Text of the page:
Nothing fascinates me than the PCEA Training Centre in Zambezi Kikuyu. Not that it is an extra-ordinary building but because of the past history. Of course few Kenyans know about this building – and its colonial bunkers- but at least those who have used the Nairobi-Nakuru Road know of Zambezi.
Now for many years this was the Zambezi Motel and it gave name to this village in the outskirts of Nairobi. Before it was re-opened on November 30, 1963 as the new Zambezi Motel, it had been lying desolate after it was abandoned by its previous owner.
That time, according to records, a 24-year Mrs Josephine Aron and her husband Sigi had decided to rehabilitate the building as the “best gesture of our faith in this lovely country”.
Josephine’s husband, was a land and real estate agent. Having worked in both Rhodesia and Zambia, he had fallen in love with the Zambezi River and wanted to immortalize his love by naming the 65-bedroom business, Zambezi Motel. It was actually the only motel, worth its name in Kenya. They also named their two cats, Zam and Bezi.
Designed to be a stop-over for motorists, it was expensively furnished, and had a site for caravans. A single would cost Sh 25 while a double was Sh45 by 1963. And by 1969 this had climbed to Sh45 for single ands Sh 80 for double.
Zambezi was actually a luxurious stop over but before it was renovated it was simply Njogu-Inn. Owned by Mrs Berkley Mathews, Njogu-Inn was perhaps the best known hotel on the Nairobi-Nakuru Road. Her Husband E.J.H Mathew used to own the Kikuyu Estates – a huge swath of land which was later sold to James Gichuru, the pioneer minister for finance.
Mathews was one of the settlers who did not want to sample life under an African government and in 1963 shortly before independence she had offered it for sale for £32,000 – the entire building and its contents. But there were few takers for this. As more property was thrown into the market and with the fear of an African-led government reaching crescendo, the value plummeted to £6,000 and that is when it was purchased.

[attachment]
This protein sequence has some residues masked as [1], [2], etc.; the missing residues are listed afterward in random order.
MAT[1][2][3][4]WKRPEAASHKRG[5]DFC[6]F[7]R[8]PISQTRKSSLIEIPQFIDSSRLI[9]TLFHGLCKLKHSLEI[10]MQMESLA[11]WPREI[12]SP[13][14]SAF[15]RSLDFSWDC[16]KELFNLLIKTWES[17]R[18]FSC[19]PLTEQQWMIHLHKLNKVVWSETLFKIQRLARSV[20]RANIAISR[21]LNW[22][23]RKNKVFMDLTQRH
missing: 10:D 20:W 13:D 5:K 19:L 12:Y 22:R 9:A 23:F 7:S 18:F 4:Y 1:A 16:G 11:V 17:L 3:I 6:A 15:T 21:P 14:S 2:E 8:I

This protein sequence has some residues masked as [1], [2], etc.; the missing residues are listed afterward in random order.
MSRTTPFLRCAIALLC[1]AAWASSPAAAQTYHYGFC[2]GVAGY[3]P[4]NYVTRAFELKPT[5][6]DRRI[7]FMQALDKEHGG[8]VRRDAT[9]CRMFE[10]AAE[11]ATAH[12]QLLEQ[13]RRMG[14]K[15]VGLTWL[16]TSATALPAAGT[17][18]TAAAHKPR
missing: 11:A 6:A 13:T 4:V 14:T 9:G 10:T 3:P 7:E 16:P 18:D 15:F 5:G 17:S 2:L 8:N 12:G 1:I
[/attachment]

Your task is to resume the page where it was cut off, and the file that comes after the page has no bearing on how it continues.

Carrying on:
In one of her last interviews with a Kenyan paper, Mrs Mathews remarked: “We are sorry of course, but it is one of those things. We have already got rid of everything else…”
Njogu-Inn had been completed in 1953 just as the Mau Mau war broke. It was a bad investment; a bad bet. The owners had started constructing it in 1947 – the year that Jomo Kenyatta took over leadership of Kenya African union and started agitating for change. But few foreign investors thought that the “white man’s country” – as they called Kenya – would end up with an African government. Certainly not the Njogu-inn proprietor. But to safeguard her clients she build some bunkers underneath the building that were furnished too. Here, nobody would reach the clients – and even today, few at this church building know of these dark corners.
I recently came across an old review of Zambezi and the owner was grumbling that because it was far from the City, it was putting people off. Although she at one point dropped the cost of a double from Shs 80 to Sh 35. It failed to make economic sense. As the dollar crisis began in 1970s throwing the tourism industry into a spin. She sold it to PCEA Church as their training centre.
But the name she had abandoned Njogu-Inn for Zambezi had been picked a River Road trader who opened a hotel known as Njogu-Ini. It had the Njogu-Inn logo of an elephant although it means the place of elephants.
How a place of worship was a beer hole is the untold story of Zambezi. Njogu-ini, the River Road bar, has survived ever since and Zambezi, the name, is now a village in Kikuyu. History continues…